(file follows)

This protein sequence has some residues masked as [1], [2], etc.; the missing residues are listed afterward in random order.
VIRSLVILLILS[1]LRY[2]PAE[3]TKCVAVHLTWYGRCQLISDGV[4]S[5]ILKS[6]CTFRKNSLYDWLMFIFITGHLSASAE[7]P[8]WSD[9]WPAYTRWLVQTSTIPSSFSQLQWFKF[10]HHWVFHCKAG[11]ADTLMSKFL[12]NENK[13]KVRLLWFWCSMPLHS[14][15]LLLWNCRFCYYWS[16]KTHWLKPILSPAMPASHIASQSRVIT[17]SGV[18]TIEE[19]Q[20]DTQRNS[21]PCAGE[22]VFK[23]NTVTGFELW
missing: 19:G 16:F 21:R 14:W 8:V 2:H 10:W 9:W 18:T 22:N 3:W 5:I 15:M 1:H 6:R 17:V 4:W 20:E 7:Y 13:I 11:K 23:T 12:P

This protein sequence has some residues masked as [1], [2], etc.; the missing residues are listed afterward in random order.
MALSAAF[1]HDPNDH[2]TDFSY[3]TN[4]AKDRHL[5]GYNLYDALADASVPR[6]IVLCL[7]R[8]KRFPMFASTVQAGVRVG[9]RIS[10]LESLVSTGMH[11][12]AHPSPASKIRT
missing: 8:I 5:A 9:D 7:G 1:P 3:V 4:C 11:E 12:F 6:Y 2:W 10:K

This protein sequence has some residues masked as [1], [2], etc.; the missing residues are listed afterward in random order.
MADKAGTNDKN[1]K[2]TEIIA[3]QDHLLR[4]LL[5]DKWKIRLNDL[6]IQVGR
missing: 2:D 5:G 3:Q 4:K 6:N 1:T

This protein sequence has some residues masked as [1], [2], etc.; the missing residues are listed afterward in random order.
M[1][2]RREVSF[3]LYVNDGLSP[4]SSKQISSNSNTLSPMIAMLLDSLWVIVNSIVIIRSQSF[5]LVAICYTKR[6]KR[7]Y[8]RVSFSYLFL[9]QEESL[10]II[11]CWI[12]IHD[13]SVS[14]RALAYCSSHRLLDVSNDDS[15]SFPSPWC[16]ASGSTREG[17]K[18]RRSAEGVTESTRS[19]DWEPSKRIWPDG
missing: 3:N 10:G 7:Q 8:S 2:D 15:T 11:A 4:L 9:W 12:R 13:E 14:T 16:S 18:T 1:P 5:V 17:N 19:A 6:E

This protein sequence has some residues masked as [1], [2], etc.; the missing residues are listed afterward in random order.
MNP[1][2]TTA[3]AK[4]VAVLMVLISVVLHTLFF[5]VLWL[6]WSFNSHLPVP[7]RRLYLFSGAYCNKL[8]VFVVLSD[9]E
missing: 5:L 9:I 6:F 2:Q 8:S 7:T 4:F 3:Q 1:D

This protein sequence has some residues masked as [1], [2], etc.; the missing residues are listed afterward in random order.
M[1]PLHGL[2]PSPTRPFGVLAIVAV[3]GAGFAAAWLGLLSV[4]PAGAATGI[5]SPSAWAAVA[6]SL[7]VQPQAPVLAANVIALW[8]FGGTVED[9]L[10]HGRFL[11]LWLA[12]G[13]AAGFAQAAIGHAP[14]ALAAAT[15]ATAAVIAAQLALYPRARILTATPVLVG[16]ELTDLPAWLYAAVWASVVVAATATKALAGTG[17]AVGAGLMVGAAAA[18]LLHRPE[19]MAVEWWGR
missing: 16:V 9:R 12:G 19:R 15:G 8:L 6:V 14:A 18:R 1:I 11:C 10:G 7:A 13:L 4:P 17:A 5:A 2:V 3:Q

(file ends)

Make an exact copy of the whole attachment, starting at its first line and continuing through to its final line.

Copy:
This protein sequence has some residues masked as [1], [2], etc.; the missing residues are listed afterward in random order.
VIRSLVILLILS[1]LRY[2]PAE[3]TKCVAVHLTWYGRCQLISDGV[4]S[5]ILKS[6]CTFRKNSLYDWLMFIFITGHLSASAE[7]P[8]WSD[9]WPAYTRWLVQTSTIPSSFSQLQWFKF[10]HHWVFHCKAG[11]ADTLMSKFL[12]NENK[13]KVRLLWFWCSMPLHS[14][15]LLLWNCRFCYYWS[16]KTHWLKPILSPAMPASHIASQSRVIT[17]SGV[18]TIEE[19]Q[20]DTQRNS[21]PCAGE[22]VFK[23]NTVTGFELW
missing: 19:G 16:F 21:R 14:W 8:V 2:H 10:W 9:W 18:T 22:N 3:W 5:I 15:M 1:H 6:R 17:V 4:W 20:E 7:Y 13:I 11:K 23:T 12:P

This protein sequence has some residues masked as [1], [2], etc.; the missing residues are listed afterward in random order.
MALSAAF[1]HDPNDH[2]TDFSY[3]TN[4]AKDRHL[5]GYNLYDALADASVPR[6]IVLCL[7]R[8]KRFPMFASTVQAGVRVG[9]RIS[10]LESLVSTGMH[11][12]AHPSPASKIRT
missing: 8:I 5:A 9:D 7:G 1:P 3:V 4:C 11:E 12:F 6:Y 2:W 10:K

This protein sequence has some residues masked as [1], [2], etc.; the missing residues are listed afterward in random order.
MADKAGTNDKN[1]K[2]TEIIA[3]QDHLLR[4]LL[5]DKWKIRLNDL[6]IQVGR
missing: 2:D 5:G 3:Q 4:K 6:N 1:T

This protein sequence has some residues masked as [1], [2], etc.; the missing residues are listed afterward in random order.
M[1][2]RREVSF[3]LYVNDGLSP[4]SSKQISSNSNTLSPMIAMLLDSLWVIVNSIVIIRSQSF[5]LVAICYTKR[6]KR[7]Y[8]RVSFSYLFL[9]QEESL[10]II[11]CWI[12]IHD[13]SVS[14]RALAYCSSHRLLDVSNDDS[15]SFPSPWC[16]ASGSTREG[17]K[18]RRSAEGVTESTRS[19]DWEPSKRIWPDG
missing: 3:N 10:G 7:Q 8:S 2:D 15:T 11:A 4:L 9:W 12:R 13:E 14:T 16:S 18:T 1:P 5:V 17:N 19:A 6:E

This protein sequence has some residues masked as [1], [2], etc.; the missing residues are listed afterward in random order.
MNP[1][2]TTA[3]AK[4]VAVLMVLISVVLHTLFF[5]VLWL[6]WSFNSHLPVP[7]RRLYLFSGAYCNKL[8]VFVVLSD[9]E
missing: 5:L 9:I 6:F 2:Q 8:S 7:T 4:F 3:Q 1:D

This protein sequence has some residues masked as [1], [2], etc.; the missing residues are listed afterward in random order.
M[1]PLHGL[2]PSPTRPFGVLAIVAV[3]GAGFAAAWLGLLSV[4]PAGAATGI[5]SPSAWAAVA[6]SL[7]VQPQAPVLAANVIALW[8]FGGTVED[9]L[10]HGRFL[11]LWLA[12]G[13]AAGFAQAAIGHAP[14]ALAAAT[15]ATAAVIAAQLALYPRARILTATPVLVG[16]ELTDLPAWLYAAVWASVVVAATATKALAGTG[17]AVGAGLMVGAAAA[18]LLHRPE[19]MAVEWWGR
missing: 16:V 9:R 12:G 19:R 15:G 8:L 6:V 14:A 18:R 1:I 11:C 10:G 7:A 13:L 4:P 17:A 5:A 2:V 3:Q